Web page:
Migrant women, especially from Indian and African ethnicity, have a higher risk of stillbirth than native-born populations in high-income countries. Differential access or timing of ANC and the uptake of other services may play a role. We investigated the pattern of healthcare utilisation among migrant women and its relationship with the risk of stillbirth (SB)—antepartum stillbirth (AnteSB) and intrapartum stillbirth (IntraSB)—in Western Australia (WA).
A retrospective cohort study using de-identified linked data from perinatal, birth, death, hospital, and birth defects registrations through the WA Data Linkage System was undertaken. All ( N = 260,997) non-Indigenous births (2005–2013) were included. Logistic regression analysis was used to estimate odds ratios and 95% CI for AnteSB and IntraSB comparing migrant women from white, Asian, Indian, African, Māori, and ‘other’ ethnicities with Australian-born women controlling for risk factors and potential healthcare-related covariates. Of all the births, 66.1% were to Australian-born and 33.9% to migrant women. The mean age (years) was 29.5 among the Australian-born and 30.5 among the migrant mothers. For parity, 42.3% of Australian-born women, 58.2% of Indian women, and 29.3% of African women were nulliparous. Only 5.3% of Māori and 9.2% of African migrants had private health insurance in contrast to 43.1% of Australian-born women. Among Australian-born women, 14% had smoked in pregnancy whereas only 0.7% and 1.9% of migrants from Indian and African backgrounds, respectively, had smoked in pregnancy. The odds of AnteSB was elevated in African (odds ratio [OR] 2.22, 95% CI 1.48–2.13, P < 0.001), Indian (OR 1.64, 95% CI 1.13–2.44, P = 0.013), and other women (OR 1.46, 95% CI 1.07–1.97, P = 0.016) whereas IntraSB was higher in African (OR 5.24, 95% CI 3.22–8.54, P < 0.001) and ‘other’ women (OR 2.18, 95% CI 1.35–3.54, P = 0.002) compared with Australian-born women. When migrants were stratified by timing of first antenatal visit, the odds of AnteSB was exclusively increased in those who commenced ANC later than 14 weeks gestation in women from Indian (OR 2.16, 95% CI 1.18–3.95, P = 0.013), Māori (OR 3.03, 95% CI 1.43–6.45, P = 0.004), and ‘other’ (OR 2.19, 95% CI 1.34–3.58, P = 0.002) ethnicities. With midwife-only intrapartum care, the odds of IntraSB for viable births in African and ‘other’ migrants (combined) were more than 3 times that of Australian-born women (OR 3.43, 95% CI 1.28–9.19, P = 0.014); however, with multidisciplinary intrapartum care, the odds were similar to that of Australian-born group (OR 1.34, 95% CI 0.30–5.98, P = 0.695). Compared with Australian-born women, migrant women who utilised interpreter services had a lower risk of SB (OR 0.51, 95% CI 0.27–0.96, P = 0.035); those who did not utilise interpreters had a higher risk of SB (OR 1.20, 95% CI 1.07–1.35, P < 0.001). Covariates partially available in the data set comprised the main limitation of the study.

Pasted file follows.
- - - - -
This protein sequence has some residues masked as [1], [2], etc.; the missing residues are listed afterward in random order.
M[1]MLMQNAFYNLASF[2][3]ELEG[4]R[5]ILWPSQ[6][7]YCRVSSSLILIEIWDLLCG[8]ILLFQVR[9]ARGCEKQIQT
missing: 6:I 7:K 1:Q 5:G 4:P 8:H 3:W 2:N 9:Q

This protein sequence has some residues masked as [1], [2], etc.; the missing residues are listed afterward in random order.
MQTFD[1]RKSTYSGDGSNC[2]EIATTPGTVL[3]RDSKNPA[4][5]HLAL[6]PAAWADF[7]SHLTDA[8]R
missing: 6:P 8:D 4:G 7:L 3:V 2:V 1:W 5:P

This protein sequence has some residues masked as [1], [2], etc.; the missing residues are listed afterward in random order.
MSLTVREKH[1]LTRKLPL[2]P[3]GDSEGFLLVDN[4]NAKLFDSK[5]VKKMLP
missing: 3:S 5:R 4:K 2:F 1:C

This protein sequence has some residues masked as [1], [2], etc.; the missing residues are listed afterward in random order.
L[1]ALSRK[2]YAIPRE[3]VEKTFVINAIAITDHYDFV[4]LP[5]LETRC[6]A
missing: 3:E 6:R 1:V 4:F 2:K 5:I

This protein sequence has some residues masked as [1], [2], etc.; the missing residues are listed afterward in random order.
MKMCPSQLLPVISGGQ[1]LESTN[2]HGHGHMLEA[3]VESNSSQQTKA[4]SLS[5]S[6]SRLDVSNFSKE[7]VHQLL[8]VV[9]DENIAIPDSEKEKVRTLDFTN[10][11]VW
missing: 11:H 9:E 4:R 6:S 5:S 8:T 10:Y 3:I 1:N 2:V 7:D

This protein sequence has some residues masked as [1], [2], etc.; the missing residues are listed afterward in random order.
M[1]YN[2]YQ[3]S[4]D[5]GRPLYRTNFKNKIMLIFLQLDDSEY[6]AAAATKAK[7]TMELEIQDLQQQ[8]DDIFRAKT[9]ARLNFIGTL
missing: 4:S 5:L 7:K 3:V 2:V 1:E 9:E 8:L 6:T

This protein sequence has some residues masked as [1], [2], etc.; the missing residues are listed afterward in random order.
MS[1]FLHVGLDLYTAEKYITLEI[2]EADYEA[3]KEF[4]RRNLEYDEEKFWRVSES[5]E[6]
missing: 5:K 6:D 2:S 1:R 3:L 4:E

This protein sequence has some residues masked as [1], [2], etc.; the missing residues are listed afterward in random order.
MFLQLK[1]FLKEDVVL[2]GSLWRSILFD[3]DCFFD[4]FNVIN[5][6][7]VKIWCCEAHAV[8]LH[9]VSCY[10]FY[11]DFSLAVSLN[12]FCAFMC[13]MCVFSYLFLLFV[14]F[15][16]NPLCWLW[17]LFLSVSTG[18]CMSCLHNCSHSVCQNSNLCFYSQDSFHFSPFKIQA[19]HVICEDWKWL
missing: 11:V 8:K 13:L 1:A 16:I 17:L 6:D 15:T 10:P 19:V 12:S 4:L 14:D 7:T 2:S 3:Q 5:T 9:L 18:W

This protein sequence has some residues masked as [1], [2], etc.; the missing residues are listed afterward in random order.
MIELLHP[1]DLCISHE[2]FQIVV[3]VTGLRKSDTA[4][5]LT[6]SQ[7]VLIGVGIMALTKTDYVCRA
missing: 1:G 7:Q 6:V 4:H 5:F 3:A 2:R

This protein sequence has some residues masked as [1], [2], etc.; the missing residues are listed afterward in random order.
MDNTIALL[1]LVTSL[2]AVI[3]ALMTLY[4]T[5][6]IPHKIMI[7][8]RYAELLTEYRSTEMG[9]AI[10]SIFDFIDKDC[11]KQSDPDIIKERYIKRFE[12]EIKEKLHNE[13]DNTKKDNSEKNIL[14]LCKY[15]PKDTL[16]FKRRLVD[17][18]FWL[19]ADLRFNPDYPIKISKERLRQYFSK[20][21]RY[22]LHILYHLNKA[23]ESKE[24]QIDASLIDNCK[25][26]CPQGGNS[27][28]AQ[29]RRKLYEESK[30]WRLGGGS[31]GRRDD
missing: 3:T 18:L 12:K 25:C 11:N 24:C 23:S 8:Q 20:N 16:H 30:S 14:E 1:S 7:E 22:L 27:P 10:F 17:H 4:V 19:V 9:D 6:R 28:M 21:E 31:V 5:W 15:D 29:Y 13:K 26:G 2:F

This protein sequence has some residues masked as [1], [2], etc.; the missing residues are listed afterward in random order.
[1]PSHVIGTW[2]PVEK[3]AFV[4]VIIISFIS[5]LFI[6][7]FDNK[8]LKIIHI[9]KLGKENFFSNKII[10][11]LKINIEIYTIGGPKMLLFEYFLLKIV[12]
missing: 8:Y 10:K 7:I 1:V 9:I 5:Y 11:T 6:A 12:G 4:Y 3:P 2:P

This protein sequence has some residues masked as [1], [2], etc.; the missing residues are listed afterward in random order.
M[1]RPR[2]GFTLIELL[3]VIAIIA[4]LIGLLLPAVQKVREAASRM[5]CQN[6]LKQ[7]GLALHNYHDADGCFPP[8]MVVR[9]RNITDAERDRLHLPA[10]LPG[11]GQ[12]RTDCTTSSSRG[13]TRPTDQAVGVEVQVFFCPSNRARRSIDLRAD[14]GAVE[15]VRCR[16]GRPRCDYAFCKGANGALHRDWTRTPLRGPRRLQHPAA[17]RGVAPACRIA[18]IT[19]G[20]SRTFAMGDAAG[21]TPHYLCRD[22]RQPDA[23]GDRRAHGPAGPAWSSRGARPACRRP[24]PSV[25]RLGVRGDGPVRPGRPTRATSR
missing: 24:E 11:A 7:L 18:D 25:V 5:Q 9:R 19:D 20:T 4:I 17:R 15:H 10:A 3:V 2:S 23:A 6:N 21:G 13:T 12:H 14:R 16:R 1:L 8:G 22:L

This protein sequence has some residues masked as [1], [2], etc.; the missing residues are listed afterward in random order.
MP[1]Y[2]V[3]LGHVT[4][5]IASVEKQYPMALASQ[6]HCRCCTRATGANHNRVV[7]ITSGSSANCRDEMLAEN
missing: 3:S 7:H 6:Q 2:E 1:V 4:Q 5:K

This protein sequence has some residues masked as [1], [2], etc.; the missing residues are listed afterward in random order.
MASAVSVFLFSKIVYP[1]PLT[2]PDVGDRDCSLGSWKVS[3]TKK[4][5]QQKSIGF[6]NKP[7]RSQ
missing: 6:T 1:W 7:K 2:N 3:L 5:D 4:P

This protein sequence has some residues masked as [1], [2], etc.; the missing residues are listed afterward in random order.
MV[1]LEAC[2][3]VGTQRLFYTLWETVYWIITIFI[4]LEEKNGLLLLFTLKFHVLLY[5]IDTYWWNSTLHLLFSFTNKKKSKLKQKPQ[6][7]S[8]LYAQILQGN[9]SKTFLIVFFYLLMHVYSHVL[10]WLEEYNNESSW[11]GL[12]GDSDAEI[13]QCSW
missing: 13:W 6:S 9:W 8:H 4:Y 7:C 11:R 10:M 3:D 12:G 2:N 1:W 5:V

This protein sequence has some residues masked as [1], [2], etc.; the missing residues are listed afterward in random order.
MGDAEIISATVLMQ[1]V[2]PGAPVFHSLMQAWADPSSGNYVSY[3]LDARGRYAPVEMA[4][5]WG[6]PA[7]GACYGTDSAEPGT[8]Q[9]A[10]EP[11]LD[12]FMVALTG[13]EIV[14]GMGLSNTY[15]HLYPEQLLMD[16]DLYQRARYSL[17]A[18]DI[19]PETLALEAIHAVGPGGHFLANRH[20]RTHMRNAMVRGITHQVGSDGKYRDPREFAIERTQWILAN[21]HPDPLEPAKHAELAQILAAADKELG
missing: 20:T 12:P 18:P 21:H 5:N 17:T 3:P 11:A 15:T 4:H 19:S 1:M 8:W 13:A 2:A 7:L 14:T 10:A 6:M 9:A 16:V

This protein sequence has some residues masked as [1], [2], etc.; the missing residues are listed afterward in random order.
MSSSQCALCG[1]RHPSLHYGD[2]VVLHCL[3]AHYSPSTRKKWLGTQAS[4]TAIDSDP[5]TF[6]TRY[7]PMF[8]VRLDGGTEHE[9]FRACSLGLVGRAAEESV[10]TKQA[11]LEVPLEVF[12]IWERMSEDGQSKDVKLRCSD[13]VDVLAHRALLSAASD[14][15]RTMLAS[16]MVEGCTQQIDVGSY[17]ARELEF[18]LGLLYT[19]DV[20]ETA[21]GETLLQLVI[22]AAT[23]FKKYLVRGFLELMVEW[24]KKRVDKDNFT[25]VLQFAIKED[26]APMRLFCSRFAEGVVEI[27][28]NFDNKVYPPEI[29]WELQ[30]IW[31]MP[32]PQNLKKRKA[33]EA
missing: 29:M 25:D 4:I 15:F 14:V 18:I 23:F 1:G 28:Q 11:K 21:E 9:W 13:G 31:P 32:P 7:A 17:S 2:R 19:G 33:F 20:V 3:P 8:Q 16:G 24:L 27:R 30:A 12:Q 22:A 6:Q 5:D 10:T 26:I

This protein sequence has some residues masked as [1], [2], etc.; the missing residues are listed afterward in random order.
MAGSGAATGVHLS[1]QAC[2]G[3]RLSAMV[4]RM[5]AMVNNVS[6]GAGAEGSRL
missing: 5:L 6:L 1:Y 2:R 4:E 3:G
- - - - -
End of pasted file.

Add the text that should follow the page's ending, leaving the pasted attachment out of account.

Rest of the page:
Late commencement of ANC, underutilisation of interpreter services, and midwife-only intrapartum care are associated with increased risk of SB in migrant women. Education to improve early engagement with ANC, better uptake of interpreter services, and the provision of multidisciplinary-team intrapartum care to women specifically from African and ‘other’ backgrounds may reduce the risk of SB in migrants.
Maryam Mozooni and colleagues reveal the higher risk of intrapartum stillbirth for migrant women in Australia compared to Australian born women.
Despite the availability of advanced pregnancy and childbirth care, the rate of stillbirth (SB) is unacceptably high among ethnic groups and migrant populations living in high-income countries.
Nonwhite ethnic and migrant groups, especially those from African and other non-English speaking backgrounds, have a higher risk of SB compared with white and/or nonmigrant populations.
Known risk factors do not explain the observed increased risk, and more investigation is needed to identify influential factors specific to those populations.
Using routinely collected administrative health and registry data, this study investigated all births to the non-Indigenous population of Western Australia (WA) from 2005 to 2013, including 260,997 live births and SBs.
Health-service related factors were investigated to identify the pattern of service utilisation that may contribute to the increased rate of SBs in at-risk populations.
Late commencement of ANC, not utilised interpreter services, lack of private health insurance, and midwife-only care during birth were associated with increased risk of SB in specific ethnic groups of migrants.
Engaging women with ANC early in pregnancy, offering interpreter service proactively, providing more frequent ultrasound surveillance, and involving a team (both doctor and midwife) for care during birth for specific at-risk groups may reduce the risk of SB.
A culturally responsive health system can meet the educational and healthcare needs of at-risk populations.
Cautious interpretation of findings is recommended. Enhanced data records on obesity, ANC, and labour care information can strengthen studies like this even further to inform policy and practice.